Rest and Restore
This weekend at the Vancouver Yoga Conference, I taught for 14 hours. I feel good, but I can tell I've really expended some energy.
I can remember when a two-hour workshop seemed massive to me. I didn't know how in the world I would fill all that time. Now I regularly teach for six hours a day, immersing people in Core Strength principles of anatomy and alignment. It's no walk in the park energetically. I have to be present every second.
As a yoga instructor, I promote Self-centering at every turn. This weekend reminded me that it's not possible for every day to exist in perfect balance with the amount of energy we give out equaling the nourishment we give back to ourselves. Balance isn't perfect, like a square. It's wild; it moves in a living flow that may seem chaotic to the outsider, but actually has it's own beautiful purpose. Living in balance, one of the ultimate goals of yoga practice, means that sometimes you give a lot--to a work project, for example, or to a friend in need. Other days you're able to rest and restore and do what's necessary for your health and happiness.
Of course, we aim to do some of both every day. But it's natural for waves of output and input to wash through our lives. The self-aware yogi creates a plan for making sure that there is always a moment of rejuvenation waiting around the corner. I purposefully said "no" to almost all commitments this week so that between now and my next weekend teaching in Manhattan, I can collect myself, have someone else teach me yoga, and follow my natural rhythms for a few days.
Whenever possible, we must preempt the busy times we know will come by creating boundaries around our peace. If we don't, who will? Rather than waiting until we burn out, how about starting today to set dates with yourself--moments that are untouchable, such as a night a week, one weekend day a month, whatever it takes to ensure that no matter how stormy life gets, there is always an oasis waiting right around the corner.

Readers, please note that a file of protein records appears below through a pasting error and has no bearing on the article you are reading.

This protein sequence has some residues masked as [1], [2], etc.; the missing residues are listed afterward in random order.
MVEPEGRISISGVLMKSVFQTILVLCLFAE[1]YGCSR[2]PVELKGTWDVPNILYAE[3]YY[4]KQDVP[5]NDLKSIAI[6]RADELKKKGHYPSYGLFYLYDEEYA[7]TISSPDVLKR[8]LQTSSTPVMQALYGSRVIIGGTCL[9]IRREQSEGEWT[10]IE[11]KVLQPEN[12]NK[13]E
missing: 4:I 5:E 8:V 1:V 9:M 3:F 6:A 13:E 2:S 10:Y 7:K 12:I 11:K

Core Pose: Bridge Pose (Setu Bandha Sarvangasana) Variation with Block
This is a powerful restorative posture that releases tension from the belly and lower back muscles, while bringing your sacrum and lumber spine into a gentle traction that frees you up on all levels by promoting deeper relaxation, detoxification, circulation and energy flow.
Come into a Bridge Pose preparation on your back, knees bent, heels under knees, with a block off to the side. Inhale here. Exhale to lengthen your tailbone and lift your hips with support from the firming lower back and abdominal muscles.
Place the block the long way (not wide across your hips) under the sacrum, with the top of the block at the top, center of your pelvis, and the rest of the block under your sacrum and tailbone. If the block goes up into your lower spine, it's too high.
In this position, the block will gently massage the sacral muscles and press the sacrum into a natural curve. Your lumbar vertebrae will pour down off the block like a waterfall. The shoulder blades, shoulders, and back of your head will all rest into the earth. Now, walk your feet as wide as your mat, and let your knees release toward one another. They don't have to touch, but this position will encourage a healthy widening across the low back and sacrum, two areas that tend to get compressed in our daily lives.
Reach your arms out to the sides, palms up, and take a few minutes to rest here. Breathe without effort and receive the benefits of such an open and restful pose.